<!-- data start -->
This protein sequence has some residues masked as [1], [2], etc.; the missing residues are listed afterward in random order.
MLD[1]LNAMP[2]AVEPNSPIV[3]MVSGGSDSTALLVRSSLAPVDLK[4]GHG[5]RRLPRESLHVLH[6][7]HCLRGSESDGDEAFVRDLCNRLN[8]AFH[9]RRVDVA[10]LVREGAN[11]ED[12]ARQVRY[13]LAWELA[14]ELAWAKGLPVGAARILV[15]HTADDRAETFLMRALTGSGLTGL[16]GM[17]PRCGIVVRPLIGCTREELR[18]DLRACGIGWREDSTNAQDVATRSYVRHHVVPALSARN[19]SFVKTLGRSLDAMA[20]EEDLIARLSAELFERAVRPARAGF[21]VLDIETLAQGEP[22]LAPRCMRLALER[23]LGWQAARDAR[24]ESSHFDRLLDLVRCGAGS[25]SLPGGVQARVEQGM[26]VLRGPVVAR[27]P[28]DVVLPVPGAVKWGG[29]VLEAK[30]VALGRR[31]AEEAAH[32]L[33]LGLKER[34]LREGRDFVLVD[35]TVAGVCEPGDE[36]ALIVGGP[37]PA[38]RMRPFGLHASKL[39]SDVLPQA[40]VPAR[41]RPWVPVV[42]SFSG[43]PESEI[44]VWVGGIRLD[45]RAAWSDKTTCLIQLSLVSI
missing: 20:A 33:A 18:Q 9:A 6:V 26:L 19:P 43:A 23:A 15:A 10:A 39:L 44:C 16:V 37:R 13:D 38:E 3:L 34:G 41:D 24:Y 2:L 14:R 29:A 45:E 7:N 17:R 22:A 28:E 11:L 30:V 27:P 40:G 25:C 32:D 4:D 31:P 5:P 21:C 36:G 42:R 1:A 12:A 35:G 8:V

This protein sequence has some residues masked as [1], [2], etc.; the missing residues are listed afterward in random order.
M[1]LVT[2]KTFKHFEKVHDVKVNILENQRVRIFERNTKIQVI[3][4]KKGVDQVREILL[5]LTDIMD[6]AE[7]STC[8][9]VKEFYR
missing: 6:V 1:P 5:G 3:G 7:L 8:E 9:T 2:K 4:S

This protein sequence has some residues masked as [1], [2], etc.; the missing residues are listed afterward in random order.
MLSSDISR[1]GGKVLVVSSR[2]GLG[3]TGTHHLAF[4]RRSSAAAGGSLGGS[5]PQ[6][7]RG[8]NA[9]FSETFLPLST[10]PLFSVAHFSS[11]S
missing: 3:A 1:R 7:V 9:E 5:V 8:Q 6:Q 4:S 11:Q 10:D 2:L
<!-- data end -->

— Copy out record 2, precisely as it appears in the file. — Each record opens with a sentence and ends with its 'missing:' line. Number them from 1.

This protein sequence has some residues masked as [1], [2], etc.; the missing residues are listed afterward in random order.
M[1]LVT[2]KTFKHFEKVHDVKVNILENQRVRIFERNTKIQVI[3][4]KKGVDQVREILL[5]LTDIMD[6]AE[7]STC[8][9]VKEFYR
missing: 6:V 1:P 5:G 3:G 7:L 8:E 9:T 2:K 4:S